9 minor TV characters that ended up taking over the show

For better or worse, these small roles changed television.

Image: The Everett Collection

The difference between the premiere of a TV show and its finale is striking. Actors leave, new characters arrive. Sometimes, babies are born, or people die during production. 

Many times, minor characters win over audiences and gain a larger part on the show. The Fonz was originally supposed to be a recurring character on Happy Days, and Steve Urkel never appeared in the first few episodes of Family Matters. 

These nine characters started small, but ultimately became focal points of their respective TV shows.

What do you think of them?

1. The Fonz - 'Happy Days'


Henry Winkler was originally brought onto the series as a recurring character, but the Fonz's explosive popularity allowed him to become a major part of the series. When Happy Days changed formats in season three, the Fonz was undeniably the star of the show. Ron Howard even claimed TV executives wanted to change the name of the show to Fonzie's Happy Days.

2. Frasier Crane - 'Cheers'


Frasier was only supposed to be on Cheers for a multi-episode arc as Diane's rebound from Sam. The romance didn't last, but the rest is TV history. Frasier stuck around and even received his own massively successful spinoff. 

3. Jim Ignatowski - 'Taxi'


The reverend was only meant to be a one-time character, officiating Latka's wedding during Taxi's first season. The next season, however, Reverend Jim was reintroduced and eventually added to the main cast.

4. Maynard G. Krebs - 'The Many Loves of Dobie Gillis'


Bob Denver's character was originally supposed to support the show's titular character. But after The Many Loves of Dobie Gillis' first season, and the popularity of Maynard, Denver moved up to become a co-lead alongside Dwane Hickman.

5. Sophia Petrillo - 'The Golden Girls'


Dorothy's mother was only supposed to be in the pilot episode of The Golden Girls, and the move made sense given the character's age difference from the other women. However, audiences loved the matriarch's blunt nature and wisecracks, and Sophia was written into the show.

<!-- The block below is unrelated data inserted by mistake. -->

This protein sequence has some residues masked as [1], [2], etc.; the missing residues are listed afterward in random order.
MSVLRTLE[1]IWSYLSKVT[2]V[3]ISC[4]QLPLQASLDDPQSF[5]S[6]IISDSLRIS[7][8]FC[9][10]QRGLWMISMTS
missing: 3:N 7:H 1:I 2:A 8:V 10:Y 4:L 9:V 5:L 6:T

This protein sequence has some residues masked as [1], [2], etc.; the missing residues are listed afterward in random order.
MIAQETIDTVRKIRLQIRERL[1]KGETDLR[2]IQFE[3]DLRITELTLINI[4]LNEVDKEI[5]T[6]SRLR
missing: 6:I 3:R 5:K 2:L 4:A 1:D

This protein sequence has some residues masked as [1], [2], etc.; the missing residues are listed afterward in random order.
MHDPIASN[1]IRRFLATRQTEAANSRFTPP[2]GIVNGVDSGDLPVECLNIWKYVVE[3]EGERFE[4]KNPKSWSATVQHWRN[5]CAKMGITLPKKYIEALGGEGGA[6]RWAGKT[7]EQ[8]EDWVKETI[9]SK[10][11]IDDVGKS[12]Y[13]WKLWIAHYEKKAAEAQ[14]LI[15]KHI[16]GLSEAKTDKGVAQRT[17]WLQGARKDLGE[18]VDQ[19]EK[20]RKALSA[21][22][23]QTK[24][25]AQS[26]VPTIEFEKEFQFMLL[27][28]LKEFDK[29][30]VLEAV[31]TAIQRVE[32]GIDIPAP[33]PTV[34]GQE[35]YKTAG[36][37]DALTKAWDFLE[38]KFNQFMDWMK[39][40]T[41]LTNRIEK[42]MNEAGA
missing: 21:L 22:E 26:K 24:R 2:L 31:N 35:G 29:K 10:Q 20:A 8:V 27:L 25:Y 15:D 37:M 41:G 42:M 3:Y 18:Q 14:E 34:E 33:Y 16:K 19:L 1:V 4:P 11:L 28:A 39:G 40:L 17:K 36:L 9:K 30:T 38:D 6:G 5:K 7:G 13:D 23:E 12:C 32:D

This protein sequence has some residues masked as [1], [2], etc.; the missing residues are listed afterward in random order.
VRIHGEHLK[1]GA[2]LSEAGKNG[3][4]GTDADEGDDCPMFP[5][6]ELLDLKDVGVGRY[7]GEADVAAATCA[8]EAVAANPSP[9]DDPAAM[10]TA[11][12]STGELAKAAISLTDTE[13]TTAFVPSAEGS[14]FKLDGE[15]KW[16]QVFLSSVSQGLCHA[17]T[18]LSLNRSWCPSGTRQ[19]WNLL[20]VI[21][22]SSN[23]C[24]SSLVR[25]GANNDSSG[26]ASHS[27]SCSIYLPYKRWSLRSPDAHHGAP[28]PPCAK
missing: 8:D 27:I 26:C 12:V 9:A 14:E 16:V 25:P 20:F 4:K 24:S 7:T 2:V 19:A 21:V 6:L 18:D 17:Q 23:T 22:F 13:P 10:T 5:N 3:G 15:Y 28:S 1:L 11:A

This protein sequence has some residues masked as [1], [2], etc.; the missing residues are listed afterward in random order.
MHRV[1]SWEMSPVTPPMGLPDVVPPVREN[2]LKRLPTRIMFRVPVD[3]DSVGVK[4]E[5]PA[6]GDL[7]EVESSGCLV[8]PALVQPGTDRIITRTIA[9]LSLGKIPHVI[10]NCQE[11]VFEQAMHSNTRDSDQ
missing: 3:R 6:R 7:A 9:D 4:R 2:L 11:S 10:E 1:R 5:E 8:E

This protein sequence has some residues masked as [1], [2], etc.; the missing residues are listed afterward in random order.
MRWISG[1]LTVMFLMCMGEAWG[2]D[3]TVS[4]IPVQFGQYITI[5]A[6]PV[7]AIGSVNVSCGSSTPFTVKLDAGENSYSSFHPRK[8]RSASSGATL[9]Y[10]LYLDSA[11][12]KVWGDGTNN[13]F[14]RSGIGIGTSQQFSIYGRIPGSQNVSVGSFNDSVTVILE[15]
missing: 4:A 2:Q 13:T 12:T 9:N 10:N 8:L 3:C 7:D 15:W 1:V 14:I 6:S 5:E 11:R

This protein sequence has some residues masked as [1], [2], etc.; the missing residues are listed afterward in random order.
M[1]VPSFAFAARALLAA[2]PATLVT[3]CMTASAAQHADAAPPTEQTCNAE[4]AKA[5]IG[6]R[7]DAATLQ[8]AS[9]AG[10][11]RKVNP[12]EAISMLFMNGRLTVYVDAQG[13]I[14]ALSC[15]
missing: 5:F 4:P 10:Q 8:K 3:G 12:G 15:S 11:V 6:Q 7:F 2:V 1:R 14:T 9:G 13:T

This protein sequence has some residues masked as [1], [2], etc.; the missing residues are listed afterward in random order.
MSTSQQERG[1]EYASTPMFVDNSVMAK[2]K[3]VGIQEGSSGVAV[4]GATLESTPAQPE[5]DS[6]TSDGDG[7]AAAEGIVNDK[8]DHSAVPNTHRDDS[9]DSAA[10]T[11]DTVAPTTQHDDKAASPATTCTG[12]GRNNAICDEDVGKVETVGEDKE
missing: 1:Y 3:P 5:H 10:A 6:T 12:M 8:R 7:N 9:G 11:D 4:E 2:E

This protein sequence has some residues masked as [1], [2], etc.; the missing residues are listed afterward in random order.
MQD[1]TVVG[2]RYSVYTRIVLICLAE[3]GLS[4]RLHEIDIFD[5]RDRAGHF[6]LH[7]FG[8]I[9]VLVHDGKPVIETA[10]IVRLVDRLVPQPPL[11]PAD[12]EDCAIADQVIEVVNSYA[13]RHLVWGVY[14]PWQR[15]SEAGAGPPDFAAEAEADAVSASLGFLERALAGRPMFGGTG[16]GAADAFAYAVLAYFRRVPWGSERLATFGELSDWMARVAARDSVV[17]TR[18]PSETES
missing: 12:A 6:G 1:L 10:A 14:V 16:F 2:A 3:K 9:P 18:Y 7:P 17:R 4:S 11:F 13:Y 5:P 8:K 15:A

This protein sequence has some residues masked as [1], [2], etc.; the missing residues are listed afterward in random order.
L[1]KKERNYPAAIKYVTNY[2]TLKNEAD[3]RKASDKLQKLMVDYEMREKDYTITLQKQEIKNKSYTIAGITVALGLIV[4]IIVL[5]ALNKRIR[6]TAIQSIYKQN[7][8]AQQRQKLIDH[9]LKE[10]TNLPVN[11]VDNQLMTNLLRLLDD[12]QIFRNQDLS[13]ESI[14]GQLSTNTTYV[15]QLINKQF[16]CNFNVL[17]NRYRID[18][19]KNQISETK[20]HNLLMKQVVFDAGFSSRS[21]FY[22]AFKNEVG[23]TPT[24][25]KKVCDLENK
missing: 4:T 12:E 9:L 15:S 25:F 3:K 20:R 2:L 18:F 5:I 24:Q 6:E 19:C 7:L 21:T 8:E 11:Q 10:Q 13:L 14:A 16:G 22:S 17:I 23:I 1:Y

Image: Buena Vista Television

6. Barney Fife - 'The Andy Griffith Show'


It's hard to imagine The Andy Griffith Show without the iconic duo of Andy and Barney, but the latter might not have made it onto the show if not for a phone call by Don Knotts. Before production started, Knotts told Griffith the main character needed a sidekick. Luckily, Griffith agreed, and Knotts eventually won the role. 

7. Steve Urkel - 'Family Matters'


Urkel is perhaps the textbook example of a minor character that took over an entire show. Family Matters was originally about the Winslow family. But when the adorably nerdy (and fan favorite) Urkel showed up during the show's first season, producers took note and centered the show around him. Did he do that? Oh yes he did!

Image: Warner Bros. Television

8. Elmo - 'Sesame Street'


The sweet and caring Elmo ruthlessly took over the children's television staple in the 1990s. That sentence may have been a little harsh, but Elmo's presence has irked fans who grew up with the program in the 1970s and 1980s. First appearing on Sesame Street as "Baby Monster" in 1972, Elmo slowly built a following until 1998, when the character got his own fifteen-minute segment titled "Elmo's World."

Image: Sesame Workshop

9. J.J. Evans - 'Good Times'


To audiences, the eldest Evans kid might have been DY-NO-MITE. But to the rest of the cast, the character's popularity was anything but. Esther Rolle and John Amos left the show due to the character's dominance, with Rolle claiming J.J. was a negative portrayal of the black community. 

Image: Sony Pictures Television

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DeborahRoberts 27 months ago
Barney didn't "take over" the way Fonzie and JJ did. Despite Barney's popularity, Andy remained the central character, and Mayberry's other quirky personalities always got their share of attention. Fortunately, the Griffith Show never turned into the kind of cringeworthy sitcom where the audience waited every week for Barney to bust in and yell "Nip it!" on cue then hold the pose while the audience hooted.